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there's a way to get the device name (/dev/sdx) with the mounted folder? i mean, get the assosiated device in a mount point using the mounted folder as the reference, or make a python dictionary with the mount points : devices...

i know that mount -l can get me the mounted file system info, but i don't really know how to strip it to make the dictionary...

any help?


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See this python udisks - enumerating device information at Stackoverflow and this could help too: How to find the mountpoint a file resides on?. – gertvdijk Sep 18 '12 at 0:51
up vote 6 down vote accepted

This is totally unrelated to Ubuntu, but here you are:

#!/usr/bin/env python

import subprocess

mounts = {}

for line in subprocess.check_output(['mount', '-l']).split('\n'):
    parts = line.split(' ')
    if len(parts) > 2:
        mounts[parts[2]] = parts[0]

print mounts
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thank, this did the job, but it's having problems when a tag has a space on it, it only displays the first word... – Hairo Sep 18 '12 at 1:34
The code is just an illustration, I didn't try to write a robust production ready program. You can try using cat /proc/mounts command instead of mount - maybe it's output is easier to parse. – Sergey Sep 18 '12 at 1:54
thanks again, i managed to get it working using cat /proc/mounts and replacing some things with string.replace() – Hairo Sep 18 '12 at 2:54
Why not create a Java app for doing what can be achieved with a 27 character command line? Sorry, couldn't resist. – January Sep 18 '12 at 8:03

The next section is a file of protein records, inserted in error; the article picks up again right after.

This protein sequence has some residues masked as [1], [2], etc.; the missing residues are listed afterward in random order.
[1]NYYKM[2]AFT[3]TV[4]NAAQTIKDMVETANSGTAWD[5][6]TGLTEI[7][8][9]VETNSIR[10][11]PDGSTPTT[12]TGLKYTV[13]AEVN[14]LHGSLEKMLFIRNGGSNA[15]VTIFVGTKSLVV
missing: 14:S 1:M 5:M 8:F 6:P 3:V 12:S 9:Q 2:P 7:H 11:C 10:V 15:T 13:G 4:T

@January: Firstly, it's Python :) Secondly, the OP stated she/he needs a Python dictionary, supposedly to be used in an application. Piping the output through cut does not solve the problem of converting the output into something meaningful for a program. – Sergey Sep 18 '12 at 8:14

Why not use the Gio interface? I like these solutions better than executing a bash command and parsing its output. This way you can catch exceptions and have more control.

Here's a little example:

>>> from gi.repository import Gio
>>> vm = Gio.VolumeMonitor.get()
>>> for v in vm.get_volumes():
...     print v.get_name()

See the documentation for much more interesting methods.




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mm... this looks better, i'll try it when i get home :) – Hairo Sep 18 '12 at 13:36


mount | cut -f 1,3 -d ' '

Explanation: cut is a handle little tool for splitting lines using a delimiter character (specified by the -d option) and selecting some of the fields for output (using a comma separated argument list to the -f option). Since the mount output is regular and delimited by spaces, the above outputs the first and third column, omitting "on" and the remainder of the line.

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